According to the Ventura County Sheriff, seven people were arrested (and two are currently being sought) in connection with a human trafficking ring that was being run out of several Southern California businesses in three separate counties.
In January, police in Ventura County received reports that a human trafficking ring, which provided both sex services and labor services, was being operated out of several skincare businesses and massage parlors in the county. The businesses were all owned by the same family residing in Inland Empire and worked under phony names in three counties: Ventura, San Bernardino, and Riverside. The businesses being operated were fronts for human trafficking, and a boutique was used to launder the funds received.
Many of the victims targeted were recent arrivals from Mexico, with some in possession of refugee visas.
The women were recruited and then the traffickers placed ads on several internet sites that detailed the cost and various services (both labor and sexual) that were available. The ads contained pictures of the victims.
Human Trafficking is covered under California Penal Code 236.1 PC and is described in three ways: depriving someone of their personal liberty with the intent to obtain forced services or labor from them, depriving someone of their personal liberty with the intent to violate California’s pimping and pandering laws, California’s child pornography laws, California’s laws against extortion and blackmail, or certain other laws having to do with commercial sexual activity, OR persuading or trying to persuade a minor to engage in a commercial sex act, with the intent of violating the same laws listed above.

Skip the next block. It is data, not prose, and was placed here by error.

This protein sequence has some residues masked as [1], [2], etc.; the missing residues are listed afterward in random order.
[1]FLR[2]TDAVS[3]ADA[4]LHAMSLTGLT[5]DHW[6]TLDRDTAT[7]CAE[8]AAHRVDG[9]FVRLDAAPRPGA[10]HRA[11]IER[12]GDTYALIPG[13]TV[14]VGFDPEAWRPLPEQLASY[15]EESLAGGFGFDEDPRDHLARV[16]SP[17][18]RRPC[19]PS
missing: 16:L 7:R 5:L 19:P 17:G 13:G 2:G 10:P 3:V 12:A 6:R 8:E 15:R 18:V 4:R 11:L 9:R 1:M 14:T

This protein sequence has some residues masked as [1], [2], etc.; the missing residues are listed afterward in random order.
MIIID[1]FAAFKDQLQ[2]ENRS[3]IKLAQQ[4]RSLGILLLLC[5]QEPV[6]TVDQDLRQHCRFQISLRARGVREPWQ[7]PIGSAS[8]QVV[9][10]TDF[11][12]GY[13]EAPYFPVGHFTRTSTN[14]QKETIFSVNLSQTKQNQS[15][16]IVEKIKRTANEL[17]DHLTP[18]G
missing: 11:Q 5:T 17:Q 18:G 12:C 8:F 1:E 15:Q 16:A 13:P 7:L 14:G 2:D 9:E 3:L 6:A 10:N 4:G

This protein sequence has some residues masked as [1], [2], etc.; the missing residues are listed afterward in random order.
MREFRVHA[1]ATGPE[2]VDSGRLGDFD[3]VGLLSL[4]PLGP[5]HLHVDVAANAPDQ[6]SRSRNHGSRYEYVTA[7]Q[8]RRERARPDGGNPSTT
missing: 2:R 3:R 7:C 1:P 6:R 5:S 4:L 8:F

Human trafficking is always a felony under California Law, and the penalties are harsh. Those convited of human trafficking in an attempt to obtain forced labor services face 5 to 12 years in California state prison and a fine of up to $500,000. Those looking to obtain forced sexual services face 8 to 20 years in state prison, and those who are convicted of persuading a minor to commit a commercial sex act, especially if force or violence is used, face 5 years to 15 years to life in prison.